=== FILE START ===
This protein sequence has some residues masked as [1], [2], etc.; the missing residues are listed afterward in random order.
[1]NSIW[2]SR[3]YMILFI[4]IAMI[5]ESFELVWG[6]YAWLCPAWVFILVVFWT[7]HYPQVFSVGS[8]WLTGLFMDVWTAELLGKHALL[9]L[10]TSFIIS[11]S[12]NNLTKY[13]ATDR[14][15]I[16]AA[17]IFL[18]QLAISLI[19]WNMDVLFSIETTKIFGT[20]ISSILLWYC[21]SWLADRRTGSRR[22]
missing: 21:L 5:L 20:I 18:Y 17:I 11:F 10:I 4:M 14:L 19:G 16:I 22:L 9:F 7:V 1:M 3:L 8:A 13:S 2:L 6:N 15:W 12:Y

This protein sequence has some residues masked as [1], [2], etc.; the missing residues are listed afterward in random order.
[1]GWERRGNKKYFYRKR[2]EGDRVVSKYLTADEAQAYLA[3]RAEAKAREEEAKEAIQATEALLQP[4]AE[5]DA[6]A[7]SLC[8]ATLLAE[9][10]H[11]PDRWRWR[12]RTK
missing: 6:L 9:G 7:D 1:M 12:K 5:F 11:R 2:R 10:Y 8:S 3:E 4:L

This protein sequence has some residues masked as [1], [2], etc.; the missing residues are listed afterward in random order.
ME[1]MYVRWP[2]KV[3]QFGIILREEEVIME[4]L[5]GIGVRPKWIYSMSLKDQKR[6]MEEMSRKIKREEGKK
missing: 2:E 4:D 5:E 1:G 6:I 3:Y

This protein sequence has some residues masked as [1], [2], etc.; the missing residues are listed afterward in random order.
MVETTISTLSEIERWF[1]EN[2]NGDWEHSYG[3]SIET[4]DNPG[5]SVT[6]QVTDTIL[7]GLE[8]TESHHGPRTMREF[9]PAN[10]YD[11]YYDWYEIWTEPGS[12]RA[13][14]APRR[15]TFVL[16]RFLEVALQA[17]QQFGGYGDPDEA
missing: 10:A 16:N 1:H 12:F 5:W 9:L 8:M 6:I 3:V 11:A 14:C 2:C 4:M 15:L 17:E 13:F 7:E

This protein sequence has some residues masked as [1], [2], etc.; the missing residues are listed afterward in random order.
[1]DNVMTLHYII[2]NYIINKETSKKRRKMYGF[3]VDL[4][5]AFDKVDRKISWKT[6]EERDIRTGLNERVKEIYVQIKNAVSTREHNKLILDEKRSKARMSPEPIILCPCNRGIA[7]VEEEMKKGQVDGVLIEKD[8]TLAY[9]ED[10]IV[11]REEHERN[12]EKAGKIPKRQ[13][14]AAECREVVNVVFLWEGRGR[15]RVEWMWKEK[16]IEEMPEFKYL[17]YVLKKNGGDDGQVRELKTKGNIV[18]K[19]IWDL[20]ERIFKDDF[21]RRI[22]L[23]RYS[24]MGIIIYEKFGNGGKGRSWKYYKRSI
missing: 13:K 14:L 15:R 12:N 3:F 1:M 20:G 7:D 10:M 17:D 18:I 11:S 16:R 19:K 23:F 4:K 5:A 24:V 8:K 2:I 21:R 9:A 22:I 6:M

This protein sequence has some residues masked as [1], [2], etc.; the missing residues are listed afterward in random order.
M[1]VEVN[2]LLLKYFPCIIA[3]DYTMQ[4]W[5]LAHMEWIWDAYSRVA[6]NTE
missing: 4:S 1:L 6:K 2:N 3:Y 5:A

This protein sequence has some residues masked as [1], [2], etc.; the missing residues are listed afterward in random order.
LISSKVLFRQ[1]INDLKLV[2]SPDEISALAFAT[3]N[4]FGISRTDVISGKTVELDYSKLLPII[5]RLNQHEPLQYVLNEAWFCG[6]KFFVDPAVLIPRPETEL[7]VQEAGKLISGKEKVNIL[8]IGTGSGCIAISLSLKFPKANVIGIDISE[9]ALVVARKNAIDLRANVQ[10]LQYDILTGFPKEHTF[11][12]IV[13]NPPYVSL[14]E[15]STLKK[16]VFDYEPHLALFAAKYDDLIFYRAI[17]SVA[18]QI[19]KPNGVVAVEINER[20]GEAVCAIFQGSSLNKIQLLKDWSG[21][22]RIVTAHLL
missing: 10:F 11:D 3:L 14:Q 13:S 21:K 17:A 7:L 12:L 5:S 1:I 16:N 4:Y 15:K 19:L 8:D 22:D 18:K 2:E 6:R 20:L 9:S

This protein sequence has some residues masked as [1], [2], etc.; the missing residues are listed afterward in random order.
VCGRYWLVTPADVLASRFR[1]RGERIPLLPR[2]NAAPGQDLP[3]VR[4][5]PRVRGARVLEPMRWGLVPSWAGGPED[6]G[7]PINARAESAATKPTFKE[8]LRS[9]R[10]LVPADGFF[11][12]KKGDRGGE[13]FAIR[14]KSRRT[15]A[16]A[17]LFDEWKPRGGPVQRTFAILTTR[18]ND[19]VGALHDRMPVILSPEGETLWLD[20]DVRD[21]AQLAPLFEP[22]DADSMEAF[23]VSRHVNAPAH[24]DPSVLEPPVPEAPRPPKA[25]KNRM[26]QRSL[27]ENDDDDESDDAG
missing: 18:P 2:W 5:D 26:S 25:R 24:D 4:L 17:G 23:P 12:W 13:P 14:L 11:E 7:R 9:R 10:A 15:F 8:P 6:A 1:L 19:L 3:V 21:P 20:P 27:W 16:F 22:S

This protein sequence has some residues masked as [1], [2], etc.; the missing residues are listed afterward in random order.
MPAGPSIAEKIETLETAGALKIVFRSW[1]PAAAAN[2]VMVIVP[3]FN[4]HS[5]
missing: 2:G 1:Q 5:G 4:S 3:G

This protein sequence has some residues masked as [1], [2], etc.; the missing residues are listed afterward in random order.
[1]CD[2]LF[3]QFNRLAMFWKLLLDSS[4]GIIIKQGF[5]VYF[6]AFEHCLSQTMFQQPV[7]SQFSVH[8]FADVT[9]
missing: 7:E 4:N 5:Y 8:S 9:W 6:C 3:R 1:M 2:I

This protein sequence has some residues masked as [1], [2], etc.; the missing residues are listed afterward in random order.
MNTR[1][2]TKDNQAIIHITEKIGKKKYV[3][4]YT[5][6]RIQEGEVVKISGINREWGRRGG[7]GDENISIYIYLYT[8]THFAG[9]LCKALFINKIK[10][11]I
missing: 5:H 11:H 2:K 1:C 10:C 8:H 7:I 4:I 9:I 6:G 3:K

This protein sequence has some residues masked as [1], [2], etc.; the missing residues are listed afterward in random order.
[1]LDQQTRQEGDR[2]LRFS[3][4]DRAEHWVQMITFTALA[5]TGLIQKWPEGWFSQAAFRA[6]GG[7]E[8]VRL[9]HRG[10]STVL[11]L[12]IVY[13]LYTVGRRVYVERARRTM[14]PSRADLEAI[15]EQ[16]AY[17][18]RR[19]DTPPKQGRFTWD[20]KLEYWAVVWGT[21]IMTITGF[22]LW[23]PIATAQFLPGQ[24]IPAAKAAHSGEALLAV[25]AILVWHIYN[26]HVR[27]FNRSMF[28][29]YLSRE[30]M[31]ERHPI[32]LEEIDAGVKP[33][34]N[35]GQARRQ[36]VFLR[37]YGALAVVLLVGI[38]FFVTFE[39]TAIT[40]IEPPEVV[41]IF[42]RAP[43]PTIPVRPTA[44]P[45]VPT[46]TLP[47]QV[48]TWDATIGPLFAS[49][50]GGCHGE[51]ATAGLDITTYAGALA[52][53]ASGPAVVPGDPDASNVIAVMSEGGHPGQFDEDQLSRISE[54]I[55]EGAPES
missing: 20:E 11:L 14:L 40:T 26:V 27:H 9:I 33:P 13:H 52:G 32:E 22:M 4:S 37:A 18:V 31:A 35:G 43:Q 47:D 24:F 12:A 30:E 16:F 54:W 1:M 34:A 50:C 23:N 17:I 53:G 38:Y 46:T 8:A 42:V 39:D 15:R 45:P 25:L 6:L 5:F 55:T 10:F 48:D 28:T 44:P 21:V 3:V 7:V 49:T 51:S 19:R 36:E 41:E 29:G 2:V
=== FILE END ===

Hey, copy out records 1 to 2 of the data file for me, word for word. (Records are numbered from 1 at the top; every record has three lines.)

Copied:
This protein sequence has some residues masked as [1], [2], etc.; the missing residues are listed afterward in random order.
[1]NSIW[2]SR[3]YMILFI[4]IAMI[5]ESFELVWG[6]YAWLCPAWVFILVVFWT[7]HYPQVFSVGS[8]WLTGLFMDVWTAELLGKHALL[9]L[10]TSFIIS[11]S[12]NNLTKY[13]ATDR[14][15]I[16]AA[17]IFL[18]QLAISLI[19]WNMDVLFSIETTKIFGT[20]ISSILLWYC[21]SWLADRRTGSRR[22]
missing: 21:L 5:L 20:I 18:Y 17:I 11:F 10:I 4:M 14:L 19:G 16:I 22:L 9:F 7:V 1:M 3:L 8:A 13:S 2:L 6:N 15:W 12:Y

This protein sequence has some residues masked as [1], [2], etc.; the missing residues are listed afterward in random order.
[1]GWERRGNKKYFYRKR[2]EGDRVVSKYLTADEAQAYLA[3]RAEAKAREEEAKEAIQATEALLQP[4]AE[5]DA[6]A[7]SLC[8]ATLLAE[9][10]H[11]PDRWRWR[12]RTK
missing: 6:L 9:G 7:D 1:M 12:K 5:F 11:R 2:R 10:Y 8:S 3:E 4:L